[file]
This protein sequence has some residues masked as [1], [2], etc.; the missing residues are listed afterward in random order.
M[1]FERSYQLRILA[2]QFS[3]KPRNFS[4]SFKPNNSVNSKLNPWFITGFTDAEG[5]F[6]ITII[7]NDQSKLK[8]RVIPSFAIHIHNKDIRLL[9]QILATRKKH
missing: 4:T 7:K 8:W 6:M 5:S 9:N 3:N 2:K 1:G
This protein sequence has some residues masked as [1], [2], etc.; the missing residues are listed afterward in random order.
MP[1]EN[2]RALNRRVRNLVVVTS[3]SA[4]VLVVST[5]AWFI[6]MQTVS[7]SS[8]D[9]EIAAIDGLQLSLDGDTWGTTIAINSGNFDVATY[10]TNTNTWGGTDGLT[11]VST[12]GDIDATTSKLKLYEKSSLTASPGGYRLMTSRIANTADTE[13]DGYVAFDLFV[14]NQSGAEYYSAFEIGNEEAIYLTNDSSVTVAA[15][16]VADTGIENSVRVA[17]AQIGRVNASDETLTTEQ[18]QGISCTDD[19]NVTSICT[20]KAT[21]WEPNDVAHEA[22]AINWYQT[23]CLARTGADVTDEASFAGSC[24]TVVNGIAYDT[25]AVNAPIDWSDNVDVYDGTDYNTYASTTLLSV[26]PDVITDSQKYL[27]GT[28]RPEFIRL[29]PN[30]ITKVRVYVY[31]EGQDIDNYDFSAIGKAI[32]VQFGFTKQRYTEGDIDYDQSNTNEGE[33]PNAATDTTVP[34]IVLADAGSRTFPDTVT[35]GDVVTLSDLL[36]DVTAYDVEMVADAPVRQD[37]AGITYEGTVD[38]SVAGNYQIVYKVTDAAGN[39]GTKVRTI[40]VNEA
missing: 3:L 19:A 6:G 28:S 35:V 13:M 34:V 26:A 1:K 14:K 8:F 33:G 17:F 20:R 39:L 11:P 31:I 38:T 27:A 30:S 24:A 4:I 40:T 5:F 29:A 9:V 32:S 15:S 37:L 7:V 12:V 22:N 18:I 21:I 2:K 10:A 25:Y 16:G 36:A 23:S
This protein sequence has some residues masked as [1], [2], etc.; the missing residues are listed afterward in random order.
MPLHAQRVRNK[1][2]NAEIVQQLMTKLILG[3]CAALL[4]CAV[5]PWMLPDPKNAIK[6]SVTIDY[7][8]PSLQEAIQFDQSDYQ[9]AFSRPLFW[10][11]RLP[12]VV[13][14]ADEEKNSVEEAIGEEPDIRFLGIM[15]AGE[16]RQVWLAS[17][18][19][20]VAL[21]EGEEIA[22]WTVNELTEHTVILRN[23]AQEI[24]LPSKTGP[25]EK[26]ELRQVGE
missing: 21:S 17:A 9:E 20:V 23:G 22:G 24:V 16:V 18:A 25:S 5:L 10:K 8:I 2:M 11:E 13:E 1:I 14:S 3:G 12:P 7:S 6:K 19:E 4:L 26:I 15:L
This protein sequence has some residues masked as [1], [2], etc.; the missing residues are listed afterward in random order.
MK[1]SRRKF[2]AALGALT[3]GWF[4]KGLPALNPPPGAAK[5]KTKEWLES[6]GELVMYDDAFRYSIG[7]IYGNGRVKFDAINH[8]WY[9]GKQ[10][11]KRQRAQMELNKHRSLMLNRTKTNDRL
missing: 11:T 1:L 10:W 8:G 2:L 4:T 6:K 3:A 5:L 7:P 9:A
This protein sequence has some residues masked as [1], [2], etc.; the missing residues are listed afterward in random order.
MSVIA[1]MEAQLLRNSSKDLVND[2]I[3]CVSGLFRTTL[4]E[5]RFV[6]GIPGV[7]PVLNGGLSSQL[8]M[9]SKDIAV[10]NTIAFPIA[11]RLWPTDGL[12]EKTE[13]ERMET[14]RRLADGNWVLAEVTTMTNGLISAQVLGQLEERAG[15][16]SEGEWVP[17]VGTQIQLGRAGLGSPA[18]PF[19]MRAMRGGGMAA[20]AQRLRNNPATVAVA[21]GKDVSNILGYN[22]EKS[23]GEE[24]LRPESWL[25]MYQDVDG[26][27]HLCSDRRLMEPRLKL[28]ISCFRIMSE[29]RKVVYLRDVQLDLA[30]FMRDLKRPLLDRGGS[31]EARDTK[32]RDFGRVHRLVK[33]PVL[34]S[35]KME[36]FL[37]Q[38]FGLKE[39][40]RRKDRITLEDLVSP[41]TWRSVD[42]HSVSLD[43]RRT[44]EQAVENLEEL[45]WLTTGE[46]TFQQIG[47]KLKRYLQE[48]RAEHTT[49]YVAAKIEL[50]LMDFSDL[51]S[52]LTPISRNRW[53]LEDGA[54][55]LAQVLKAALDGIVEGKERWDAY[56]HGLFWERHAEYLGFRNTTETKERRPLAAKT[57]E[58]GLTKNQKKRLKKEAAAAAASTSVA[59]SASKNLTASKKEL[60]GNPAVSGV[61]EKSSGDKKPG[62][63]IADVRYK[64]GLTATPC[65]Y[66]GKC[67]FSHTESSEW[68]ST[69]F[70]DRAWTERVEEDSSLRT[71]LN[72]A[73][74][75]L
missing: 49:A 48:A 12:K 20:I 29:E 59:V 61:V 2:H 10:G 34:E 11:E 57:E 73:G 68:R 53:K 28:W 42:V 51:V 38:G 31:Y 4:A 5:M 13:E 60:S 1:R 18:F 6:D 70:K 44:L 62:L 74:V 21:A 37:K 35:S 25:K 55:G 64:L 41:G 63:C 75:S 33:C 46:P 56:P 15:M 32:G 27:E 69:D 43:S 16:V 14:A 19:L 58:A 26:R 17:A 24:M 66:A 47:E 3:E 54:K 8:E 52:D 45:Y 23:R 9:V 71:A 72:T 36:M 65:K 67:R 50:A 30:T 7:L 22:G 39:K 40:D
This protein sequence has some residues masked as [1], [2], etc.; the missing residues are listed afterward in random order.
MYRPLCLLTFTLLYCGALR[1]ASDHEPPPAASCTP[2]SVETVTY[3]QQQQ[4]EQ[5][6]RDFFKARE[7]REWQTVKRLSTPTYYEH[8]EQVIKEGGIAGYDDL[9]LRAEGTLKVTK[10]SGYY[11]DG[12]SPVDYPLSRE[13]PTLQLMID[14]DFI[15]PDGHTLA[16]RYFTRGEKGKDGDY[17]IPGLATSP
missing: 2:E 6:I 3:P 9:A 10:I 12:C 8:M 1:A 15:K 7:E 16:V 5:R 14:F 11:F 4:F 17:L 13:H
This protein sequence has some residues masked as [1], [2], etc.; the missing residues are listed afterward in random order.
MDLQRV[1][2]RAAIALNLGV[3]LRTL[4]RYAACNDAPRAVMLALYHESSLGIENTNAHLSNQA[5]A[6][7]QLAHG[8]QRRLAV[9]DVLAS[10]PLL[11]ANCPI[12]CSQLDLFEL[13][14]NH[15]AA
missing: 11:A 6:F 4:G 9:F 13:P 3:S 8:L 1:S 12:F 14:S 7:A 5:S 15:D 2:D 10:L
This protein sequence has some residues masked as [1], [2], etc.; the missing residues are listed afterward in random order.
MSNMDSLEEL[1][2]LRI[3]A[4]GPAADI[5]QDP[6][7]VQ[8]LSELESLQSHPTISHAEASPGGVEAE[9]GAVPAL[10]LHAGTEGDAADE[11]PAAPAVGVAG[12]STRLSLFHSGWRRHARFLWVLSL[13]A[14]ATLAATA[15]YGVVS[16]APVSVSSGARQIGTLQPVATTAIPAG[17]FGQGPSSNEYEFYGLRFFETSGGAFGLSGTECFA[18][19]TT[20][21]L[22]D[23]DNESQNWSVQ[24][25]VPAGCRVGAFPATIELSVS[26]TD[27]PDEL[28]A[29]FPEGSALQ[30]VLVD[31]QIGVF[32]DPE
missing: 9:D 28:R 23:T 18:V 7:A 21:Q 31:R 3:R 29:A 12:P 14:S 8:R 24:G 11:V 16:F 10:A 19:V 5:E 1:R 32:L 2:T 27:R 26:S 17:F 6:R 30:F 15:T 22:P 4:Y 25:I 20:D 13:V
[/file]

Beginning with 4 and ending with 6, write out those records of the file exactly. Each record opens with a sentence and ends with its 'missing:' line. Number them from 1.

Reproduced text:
This protein sequence has some residues masked as [1], [2], etc.; the missing residues are listed afterward in random order.
MK[1]SRRKF[2]AALGALT[3]GWF[4]KGLPALNPPPGAAK[5]KTKEWLES[6]GELVMYDDAFRYSIG[7]IYGNGRVKFDAINH[8]WY[9]GKQ[10][11]KRQRAQMELNKHRSLMLNRTKTNDRL
missing: 11:T 1:L 10:W 8:G 2:L 4:T 6:K 3:A 5:L 7:P 9:A
This protein sequence has some residues masked as [1], [2], etc.; the missing residues are listed afterward in random order.
MSVIA[1]MEAQLLRNSSKDLVND[2]I[3]CVSGLFRTTL[4]E[5]RFV[6]GIPGV[7]PVLNGGLSSQL[8]M[9]SKDIAV[10]NTIAFPIA[11]RLWPTDGL[12]EKTE[13]ERMET[14]RRLADGNWVLAEVTTMTNGLISAQVLGQLEERAG[15][16]SEGEWVP[17]VGTQIQLGRAGLGSPA[18]PF[19]MRAMRGGGMAA[20]AQRLRNNPATVAVA[21]GKDVSNILGYN[22]EKS[23]GEE[24]LRPESWL[25]MYQDVDG[26][27]HLCSDRRLMEPRLKL[28]ISCFRIMSE[29]RKVVYLRDVQLDLA[30]FMRDLKRPLLDRGGS[31]EARDTK[32]RDFGRVHRLVK[33]PVL[34]S[35]KME[36]FL[37]Q[38]FGLKE[39][40]RRKDRITLEDLVSP[41]TWRSVD[42]HSVSLD[43]RRT[44]EQAVENLEEL[45]WLTTGE[46]TFQQIG[47]KLKRYLQE[48]RAEHTT[49]YVAAKIEL[50]LMDFSDL[51]S[52]LTPISRNRW[53]LEDGA[54][55]LAQVLKAALDGIVEGKERWDAY[56]HGLFWERHAEYLGFRNTTETKERRPLAAKT[57]E[58]GLTKNQKKRLKKEAAAAAASTSVA[59]SASKNLTASKKEL[60]GNPAVSGV[61]EKSSGDKKPG[62][63]IADVRYK[64]GLTATPC[65]Y[66]GKC[67]FSHTESSEW[68]ST[69]F[70]DRAWTERVEEDSSLRT[71]LN[72]A[73][74][75]L
missing: 49:A 48:A 12:K 20:I 29:E 59:V 61:V 2:H 10:G 34:E 11:E 57:E 73:G 68:R 53:K 28:W 42:V 51:V 38:G 31:Y 4:A 5:M 13:E 60:S 1:R 18:F 6:D 70:K 44:L 62:L 74:V 21:A 37:K 35:S 25:K 55:G 64:L 41:G 63:C 75:S 33:C 46:P 56:P 15:M 32:G 27:E 69:D 43:S 16:V 14:A 19:L 58:A 26:R 17:A 24:M 66:A 47:E 3:E 54:K 8:E 52:D 45:Y 23:R 9:V 71:A 72:T 36:M 65:K 67:R 50:A 30:T 7:L 22:G 39:K 40:D
This protein sequence has some residues masked as [1], [2], etc.; the missing residues are listed afterward in random order.
MYRPLCLLTFTLLYCGALR[1]ASDHEPPPAASCTP[2]SVETVTY[3]QQQQ[4]EQ[5][6]RDFFKARE[7]REWQTVKRLSTPTYYEH[8]EQVIKEGGIAGYDDL[9]LRAEGTLKVTK[10]SGYY[11]DG[12]SPVDYPLSRE[13]PTLQLMID[14]DFI[15]PDGHTLA[16]RYFTRGEKGKDGDY[17]IPGLATSP
missing: 2:E 6:I 3:P 9:A 10:I 12:C 8:M 1:A 15:K 7:E 16:V 5:R 14:F 11:F 4:F 17:L 13:H